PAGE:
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September 11, 2004 12:34 AM

Broken: Voice-activated (IVR) phone service

When I call a toll-free 800 number to get customer service, I want to use the phone's touch-tone buttons to make selections. Instead, increasingly I have inane conversations with phone-bots: "Please speak the option you want." "Operator." "I'm sorry, I didn't catch that..."

How hard would it be to just say, "Press 0 for operator" and let the caller dial their response?

A New York Times article from Sept 9 talks about the state of the technology today. In one example, saying "That's it" was mistaken as "Athens, Greece." Broken.


Not to mention that the system only wants a particular pronunciation of "operator"-- if your accent's just slightly different than what it expects, you're totally out of luck.

Posted by: codeman38 at September 11, 2004 09:05 PM

Microsoft's product activation number has this. The problem I've had is that after reading in the 30 odd numbers it gets to the end and has to transfer me to a live operator because it couldn't do it automatically. What makes that even more broken yet is that after getting transferred to a live operator I have to repeat that whole string of numbers.

Posted by: Peregrine at September 11, 2004 10:33 PM

Argh. I don't even want to think about doing product activation over the phone-- letters and numbers can be REALLY hard to distinguish with all that distortion, even for humans, and especially for those of us with poor hearing. ("Was that 'D5B' or 'E9C'?")

Posted by: codeman38 at September 12, 2004 10:05 PM

I've found that repeatedly hitting the 0 key usually gets me to a live person.

Posted by: JayK at September 13, 2004 02:01 PM

I've found that repeatedly hitting the 0 key usually gets me to a live person.

Posted by: JayK at September 13, 2004 02:02 PM

Not to mention that it sucks for those of us with speech problems. :~(

Posted by: Jacques Troux at September 13, 2004 04:57 PM

I tried to tell a recording to "shut up", and it said something like, "Did you say, Karab, Saudi Arabia?"

Posted by: Dan at September 13, 2004 05:27 PM

Our Bell phone service, apparently when you start using vulgar language, it will connect you to complaints :P

Posted by: Shadyman at September 14, 2004 07:09 PM

I recently encountered similar problems with a cable company's system. I found that "customer service representative" worked better than "human" or "live person", both for the cable company and the phone company I called soon after.

Posted by: Rob Drimmie at September 15, 2004 01:45 PM

I guess these telephony engineers/designers think that on some subconscious level we'll assocate computers with real operators if we can just speak to them. But I just feel weird doing that, even if it worked 100%. That's why I never bothered with speech recognition on my computer. When I want to interact with a machine, pushing buttons is just more natural.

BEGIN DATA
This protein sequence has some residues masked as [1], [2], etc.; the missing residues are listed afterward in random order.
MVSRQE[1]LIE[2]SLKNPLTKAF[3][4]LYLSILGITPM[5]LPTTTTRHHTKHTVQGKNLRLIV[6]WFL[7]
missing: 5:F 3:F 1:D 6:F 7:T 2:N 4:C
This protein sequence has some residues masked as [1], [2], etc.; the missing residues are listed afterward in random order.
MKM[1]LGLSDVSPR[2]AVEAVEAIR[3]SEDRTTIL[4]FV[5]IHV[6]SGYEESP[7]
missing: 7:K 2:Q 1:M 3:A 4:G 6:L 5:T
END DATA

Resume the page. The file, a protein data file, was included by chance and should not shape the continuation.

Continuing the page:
Posted by: Michael at September 15, 2004 02:20 PM

Another disadvantage to requiring verbal input rather than touch-tones: Any amount of background noise makes it much less likely that the interpreting software will understand correctly. Many airlines now have the "cute" computer personality that you can speak to so it feels less impersonal. Only problem is that when I'm calling it to get current arrival/departure info or similar, I'm usually either in the noisy airport, or in a speeding car wondering if I'm going to miss my pickup. Either way, I'm screaming non-sequitors into the phone and still being misunderstood. The ones that do/did accept touch-tones allow me to put the phone on mute (look ma, no background noise!) and just hit touch tones, which works admirably. Some of these systems now allow either voice or touch-tone, which I think is perfect. It allows anyone happier with the voice option to still use it, but doesn't force it upon those of us who don't wanna.

Works for anyone out there still using a rotary phone too. ;)

Posted by: yada at September 21, 2004 03:06 PM

Incidentally, two posts from comp.risks about issues with automated voice-recognition systems expecting a particular pronunciation of "operator":

Heck, given how many times I'm misheard by actual *humans*, it'd probably be easier for me to plug the expected response into a speech synthesizer and have the computer say it instead! :-p

Posted by: codeman38 at October 13, 2004 01:29 PM

What bugs me about entering numbers into the phone is that you almost always end up telling the person what you just typed in! Didn't your (s/n, ID#, etc.) get recorded when you typed it??

Posted by: Ben at March 16, 2005 02:53 PM

You can key in your number on Microsoft Activation. Was this not an option about a half a year ago?

Posted by: David at April 19, 2005 06:12 PM

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